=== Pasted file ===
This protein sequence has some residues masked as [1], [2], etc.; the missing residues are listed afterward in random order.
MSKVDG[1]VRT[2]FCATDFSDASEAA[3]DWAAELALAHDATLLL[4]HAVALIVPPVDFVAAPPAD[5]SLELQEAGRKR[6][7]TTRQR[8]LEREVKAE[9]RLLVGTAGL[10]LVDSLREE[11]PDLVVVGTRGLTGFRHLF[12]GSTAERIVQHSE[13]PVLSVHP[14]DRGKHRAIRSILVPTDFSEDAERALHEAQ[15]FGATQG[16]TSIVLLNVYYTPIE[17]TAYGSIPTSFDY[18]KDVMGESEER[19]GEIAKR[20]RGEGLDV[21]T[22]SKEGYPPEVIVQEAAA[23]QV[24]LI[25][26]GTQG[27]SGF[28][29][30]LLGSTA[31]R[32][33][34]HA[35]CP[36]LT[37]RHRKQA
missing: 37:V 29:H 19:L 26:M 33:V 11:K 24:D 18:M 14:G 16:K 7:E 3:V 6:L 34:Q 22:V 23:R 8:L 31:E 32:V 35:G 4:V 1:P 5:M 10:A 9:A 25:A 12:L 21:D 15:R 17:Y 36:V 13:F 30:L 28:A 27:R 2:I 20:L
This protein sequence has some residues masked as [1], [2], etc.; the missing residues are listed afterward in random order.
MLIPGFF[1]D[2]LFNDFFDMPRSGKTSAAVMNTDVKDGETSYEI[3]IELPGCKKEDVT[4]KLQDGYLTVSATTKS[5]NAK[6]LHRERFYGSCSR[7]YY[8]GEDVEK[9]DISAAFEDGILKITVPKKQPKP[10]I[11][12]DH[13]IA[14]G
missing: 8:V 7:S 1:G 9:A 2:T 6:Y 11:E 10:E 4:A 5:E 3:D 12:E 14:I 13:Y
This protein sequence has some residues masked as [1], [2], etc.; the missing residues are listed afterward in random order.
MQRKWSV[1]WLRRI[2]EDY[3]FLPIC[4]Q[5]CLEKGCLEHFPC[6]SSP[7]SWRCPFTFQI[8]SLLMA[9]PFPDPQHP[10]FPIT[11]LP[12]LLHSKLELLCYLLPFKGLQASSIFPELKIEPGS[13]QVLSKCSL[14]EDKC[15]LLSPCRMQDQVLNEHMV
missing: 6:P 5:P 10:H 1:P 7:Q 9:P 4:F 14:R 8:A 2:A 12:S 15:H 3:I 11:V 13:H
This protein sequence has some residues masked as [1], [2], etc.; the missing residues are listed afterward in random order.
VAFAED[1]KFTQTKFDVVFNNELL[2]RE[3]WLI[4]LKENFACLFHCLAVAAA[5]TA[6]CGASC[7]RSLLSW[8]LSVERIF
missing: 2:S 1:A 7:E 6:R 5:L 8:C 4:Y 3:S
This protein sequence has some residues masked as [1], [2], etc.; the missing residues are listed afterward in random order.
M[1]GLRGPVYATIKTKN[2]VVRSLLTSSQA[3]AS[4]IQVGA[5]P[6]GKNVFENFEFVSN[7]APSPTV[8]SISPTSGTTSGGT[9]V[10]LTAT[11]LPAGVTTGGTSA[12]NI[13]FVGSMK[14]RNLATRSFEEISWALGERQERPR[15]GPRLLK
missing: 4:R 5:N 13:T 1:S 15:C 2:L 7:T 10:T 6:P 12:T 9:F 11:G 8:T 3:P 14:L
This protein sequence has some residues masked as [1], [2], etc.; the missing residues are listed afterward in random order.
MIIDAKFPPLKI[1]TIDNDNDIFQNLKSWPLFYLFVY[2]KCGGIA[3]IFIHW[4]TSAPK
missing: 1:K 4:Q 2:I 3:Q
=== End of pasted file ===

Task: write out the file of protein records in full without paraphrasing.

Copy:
This protein sequence has some residues masked as [1], [2], etc.; the missing residues are listed afterward in random order.
MSKVDG[1]VRT[2]FCATDFSDASEAA[3]DWAAELALAHDATLLL[4]HAVALIVPPVDFVAAPPAD[5]SLELQEAGRKR[6][7]TTRQR[8]LEREVKAE[9]RLLVGTAGL[10]LVDSLREE[11]PDLVVVGTRGLTGFRHLF[12]GSTAERIVQHSE[13]PVLSVHP[14]DRGKHRAIRSILVPTDFSEDAERALHEAQ[15]FGATQG[16]TSIVLLNVYYTPIE[17]TAYGSIPTSFDY[18]KDVMGESEER[19]GEIAKR[20]RGEGLDV[21]T[22]SKEGYPPEVIVQEAAA[23]QV[24]LI[25][26]GTQG[27]SGF[28][29][30]LLGSTA[31]R[32][33][34]HA[35]CP[36]LT[37]RHRKQA
missing: 37:V 29:H 19:L 26:M 33:V 11:K 24:D 18:M 14:G 16:K 7:E 3:V 6:L 34:Q 22:V 23:R 8:L 31:E 32:V 35:G 4:V 1:P 5:M 10:A 9:A 25:A 12:L 21:D 15:R 17:Y 36:V 13:F 30:L 28:A 27:R 2:I 20:L
This protein sequence has some residues masked as [1], [2], etc.; the missing residues are listed afterward in random order.
MLIPGFF[1]D[2]LFNDFFDMPRSGKTSAAVMNTDVKDGETSYEI[3]IELPGCKKEDVT[4]KLQDGYLTVSATTKS[5]NAK[6]LHRERFYGSCSR[7]YY[8]GEDVEK[9]DISAAFEDGILKITVPKKQPKP[10]I[11][12]DH[13]IA[14]G
missing: 8:V 7:S 1:G 9:A 2:T 6:Y 11:E 10:E 4:A 5:E 3:D 12:E 14:I 13:Y
This protein sequence has some residues masked as [1], [2], etc.; the missing residues are listed afterward in random order.
MQRKWSV[1]WLRRI[2]EDY[3]FLPIC[4]Q[5]CLEKGCLEHFPC[6]SSP[7]SWRCPFTFQI[8]SLLMA[9]PFPDPQHP[10]FPIT[11]LP[12]LLHSKLELLCYLLPFKGLQASSIFPELKIEPGS[13]QVLSKCSL[14]EDKC[15]LLSPCRMQDQVLNEHMV
missing: 6:P 5:P 10:H 1:P 7:Q 9:P 4:F 14:R 8:A 2:A 12:S 15:H 3:I 11:V 13:H
This protein sequence has some residues masked as [1], [2], etc.; the missing residues are listed afterward in random order.
VAFAED[1]KFTQTKFDVVFNNELL[2]RE[3]WLI[4]LKENFACLFHCLAVAAA[5]TA[6]CGASC[7]RSLLSW[8]LSVERIF
missing: 2:S 1:A 7:E 6:R 5:L 8:C 4:Y 3:S
This protein sequence has some residues masked as [1], [2], etc.; the missing residues are listed afterward in random order.
M[1]GLRGPVYATIKTKN[2]VVRSLLTSSQA[3]AS[4]IQVGA[5]P[6]GKNVFENFEFVSN[7]APSPTV[8]SISPTSGTTSGGT[9]V[10]LTAT[11]LPAGVTTGGTSA[12]NI[13]FVGSMK[14]RNLATRSFEEISWALGERQERPR[15]GPRLLK
missing: 4:R 5:N 13:T 1:S 15:C 2:L 7:T 10:T 6:P 12:T 9:F 11:G 8:T 3:P 14:L
This protein sequence has some residues masked as [1], [2], etc.; the missing residues are listed afterward in random order.
MIIDAKFPPLKI[1]TIDNDNDIFQNLKSWPLFYLFVY[2]KCGGIA[3]IFIHW[4]TSAPK
missing: 1:K 4:Q 2:I 3:Q